so illegals can be screened out in the application process for jobs. He needs to
explain to America about how we have to end welfare services and free schooling
for illegals. He must elaborate on the need for Congress to nullify the anchor
baby loophole regarding the 14th Amendment. These are the four magnets that draw
illegals to America; they must be eliminated, or we are playing a ludicrous game
of make believe.
In addition Trump needs to explain
that a new constitutional Amendment does not have to be passed to end the anchor
baby loophole as Fiorina and her statist cronies maintain. So there is no need
to round up and "deport 500,000 illegals per month" as Bush so preposterously
claims. Simply enact E-Verify, eliminate the other three magnets, and millions
of illegals will gradually "self-deport" over the next ten years peacefully all
on their own. High school students can grasp this, but Bush, Rubio, Fiorina and
On the subject of taxation each
candidate had a basic tax reduction plan (when did a Republican not pay homage
to "tax reduction"?). But none of the candidates put forth consistent
rationality regarding taxes. On this issue patriot Trump joins the statists with
a progressive rate plan. Only Carson, Cruz and Paul grasp the essence of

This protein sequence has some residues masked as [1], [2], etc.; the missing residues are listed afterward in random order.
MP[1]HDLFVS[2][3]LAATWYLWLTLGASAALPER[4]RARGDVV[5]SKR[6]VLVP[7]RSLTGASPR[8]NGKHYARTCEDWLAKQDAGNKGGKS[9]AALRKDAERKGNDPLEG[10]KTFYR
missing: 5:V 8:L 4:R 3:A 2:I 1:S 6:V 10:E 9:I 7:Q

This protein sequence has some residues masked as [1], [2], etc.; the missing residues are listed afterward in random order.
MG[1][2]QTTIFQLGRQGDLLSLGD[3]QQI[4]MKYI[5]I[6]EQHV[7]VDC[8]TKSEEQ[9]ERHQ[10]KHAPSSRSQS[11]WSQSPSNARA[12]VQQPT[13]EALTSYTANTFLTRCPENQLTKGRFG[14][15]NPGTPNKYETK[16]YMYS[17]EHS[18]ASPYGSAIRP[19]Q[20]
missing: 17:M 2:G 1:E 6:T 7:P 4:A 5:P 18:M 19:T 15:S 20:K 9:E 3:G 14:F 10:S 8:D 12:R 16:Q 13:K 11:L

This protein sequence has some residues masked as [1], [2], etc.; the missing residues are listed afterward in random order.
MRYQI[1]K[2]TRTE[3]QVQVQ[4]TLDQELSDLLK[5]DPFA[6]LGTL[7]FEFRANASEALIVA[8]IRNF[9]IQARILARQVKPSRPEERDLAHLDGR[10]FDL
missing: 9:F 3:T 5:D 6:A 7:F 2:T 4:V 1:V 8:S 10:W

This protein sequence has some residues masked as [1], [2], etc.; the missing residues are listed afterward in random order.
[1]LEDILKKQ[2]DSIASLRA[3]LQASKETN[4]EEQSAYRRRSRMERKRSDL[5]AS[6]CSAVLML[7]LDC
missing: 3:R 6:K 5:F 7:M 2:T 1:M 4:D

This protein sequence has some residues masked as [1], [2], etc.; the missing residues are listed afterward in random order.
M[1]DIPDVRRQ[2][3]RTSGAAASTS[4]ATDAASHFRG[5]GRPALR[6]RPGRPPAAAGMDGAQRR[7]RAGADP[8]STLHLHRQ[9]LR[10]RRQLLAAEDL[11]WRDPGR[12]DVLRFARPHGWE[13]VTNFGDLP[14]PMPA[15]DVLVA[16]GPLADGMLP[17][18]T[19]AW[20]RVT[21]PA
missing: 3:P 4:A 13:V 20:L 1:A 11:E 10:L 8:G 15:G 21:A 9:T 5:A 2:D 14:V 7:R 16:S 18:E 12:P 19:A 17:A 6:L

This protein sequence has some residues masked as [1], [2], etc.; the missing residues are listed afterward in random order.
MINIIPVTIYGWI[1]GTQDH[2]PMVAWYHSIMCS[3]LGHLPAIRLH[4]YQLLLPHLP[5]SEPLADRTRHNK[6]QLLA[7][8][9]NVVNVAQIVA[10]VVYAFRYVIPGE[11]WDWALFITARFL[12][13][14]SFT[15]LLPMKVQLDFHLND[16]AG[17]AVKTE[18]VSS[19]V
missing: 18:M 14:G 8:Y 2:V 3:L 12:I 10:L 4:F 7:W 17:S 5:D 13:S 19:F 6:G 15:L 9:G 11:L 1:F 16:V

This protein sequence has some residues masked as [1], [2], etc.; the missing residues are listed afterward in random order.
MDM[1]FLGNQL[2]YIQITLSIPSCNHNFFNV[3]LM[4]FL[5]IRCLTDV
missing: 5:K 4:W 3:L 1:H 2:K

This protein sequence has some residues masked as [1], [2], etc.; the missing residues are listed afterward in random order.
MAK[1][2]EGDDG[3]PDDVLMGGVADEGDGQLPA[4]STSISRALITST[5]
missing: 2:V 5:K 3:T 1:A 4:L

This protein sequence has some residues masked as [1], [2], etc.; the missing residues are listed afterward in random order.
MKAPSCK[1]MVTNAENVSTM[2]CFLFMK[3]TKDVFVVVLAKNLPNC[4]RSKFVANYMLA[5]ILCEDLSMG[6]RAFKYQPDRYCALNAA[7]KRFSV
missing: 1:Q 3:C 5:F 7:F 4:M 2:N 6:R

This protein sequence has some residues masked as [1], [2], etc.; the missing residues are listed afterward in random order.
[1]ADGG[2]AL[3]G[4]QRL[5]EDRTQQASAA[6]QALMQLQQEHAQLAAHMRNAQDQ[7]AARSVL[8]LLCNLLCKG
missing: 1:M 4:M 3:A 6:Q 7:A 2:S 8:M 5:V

taxation in America, i.e., that it must be proportional. In other words
it must be comprised of "equal rates" in a country founded on "equal rights."
But Carson and Cruz put forth
impossibly low 10% rate plans with Cruz offering that a family of four that
makes under $36,000 would pay no taxes. This would increase the already
staggering "zero-payers" and sabotage his 10% rate before such a tax plan could
even make it out of committee in Congress because there would be no hope for
revenue neutrality. Carson's 10% plan would encounter the same difficulties, but
he says that his rate can be as high as 15% to avoid massive deficits. So there
is more rationality here. Paul approached sanity with a flat tax of 14.5%. But
both he and Cruz would eliminate all "payroll taxes," which would add billions
to the deficit.
Unfortunately all the GOP
candidates are engaged in making their wishes father to their facts on taxes.
The patriots get the philosophical aspect right (i.e., proportionality), but
fail to get the implementation aspect right (i.e., revenue neutrality). The
statists don't accept proportionality and are vague on the implementation
aspect, which is par for the course with statists. Vagueness is the foundation